IFAT | In your opinion, what are the greatest challenges for water management?
Waider | Climate change combined with changing consumer habits and technical trends such as digitalization—but also the increasing contamination of water resources due to man-made pollutants—place increased demands on the utilities. More than ever before, it is necessary to bring the value of water into social and political awareness and action.
IFAT | How do you assess the Green New Deal by EU Commissioner Ursula von der Leyen?
Waider | It is good that the EU is now addressing water protection, as it can help a resource-saving and environmentally sound policy to make a breakthrough. It is important that the existing legislation is put to the test, especially the common agricultural policy must be reorganized structurally. The order of the day is to link the subsidies to environmental performance and not, as has been the case to date, to the area cultivated. Only then can nitrate pollution be effectively curbed. The aim is to ensure that water suppliers have resources available that can be processed into drinking water using near-natural methods, which is no longer the case in many places.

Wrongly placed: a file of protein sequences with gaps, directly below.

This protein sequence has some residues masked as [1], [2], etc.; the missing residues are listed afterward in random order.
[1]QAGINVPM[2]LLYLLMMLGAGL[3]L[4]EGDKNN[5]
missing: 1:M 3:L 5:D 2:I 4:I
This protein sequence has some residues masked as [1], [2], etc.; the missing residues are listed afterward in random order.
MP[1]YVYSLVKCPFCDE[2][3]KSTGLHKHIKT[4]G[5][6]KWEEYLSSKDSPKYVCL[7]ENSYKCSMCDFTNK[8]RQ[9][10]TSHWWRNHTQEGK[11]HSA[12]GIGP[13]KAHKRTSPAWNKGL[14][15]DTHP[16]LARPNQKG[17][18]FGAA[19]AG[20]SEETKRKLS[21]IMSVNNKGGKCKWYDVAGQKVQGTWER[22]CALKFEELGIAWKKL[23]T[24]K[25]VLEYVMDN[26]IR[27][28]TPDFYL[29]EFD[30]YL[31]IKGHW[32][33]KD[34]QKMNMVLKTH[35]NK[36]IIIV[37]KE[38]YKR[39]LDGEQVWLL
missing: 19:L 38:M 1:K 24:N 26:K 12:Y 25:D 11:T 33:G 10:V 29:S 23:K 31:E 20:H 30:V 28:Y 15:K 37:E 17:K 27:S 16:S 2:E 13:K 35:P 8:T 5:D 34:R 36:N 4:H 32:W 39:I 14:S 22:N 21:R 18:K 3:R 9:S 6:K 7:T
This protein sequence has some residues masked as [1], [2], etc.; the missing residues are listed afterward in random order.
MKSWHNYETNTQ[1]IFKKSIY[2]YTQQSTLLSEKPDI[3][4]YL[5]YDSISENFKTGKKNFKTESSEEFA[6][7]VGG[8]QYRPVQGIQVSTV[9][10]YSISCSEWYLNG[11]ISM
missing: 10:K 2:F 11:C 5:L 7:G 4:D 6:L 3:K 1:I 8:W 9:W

IFAT | What expectations do you have of the upcoming IFAT 2020?
Waider | We expect this international innovation platform for the sustainable use of resources to provide major momentum for future water supply. IFAT brings together the key players in this field, both in terms of technical innovations, for example in digitalization or energy efficiency, and for the exchange of ideas on future supply concepts for resources that are becoming increasingly scarce in the face of climate change.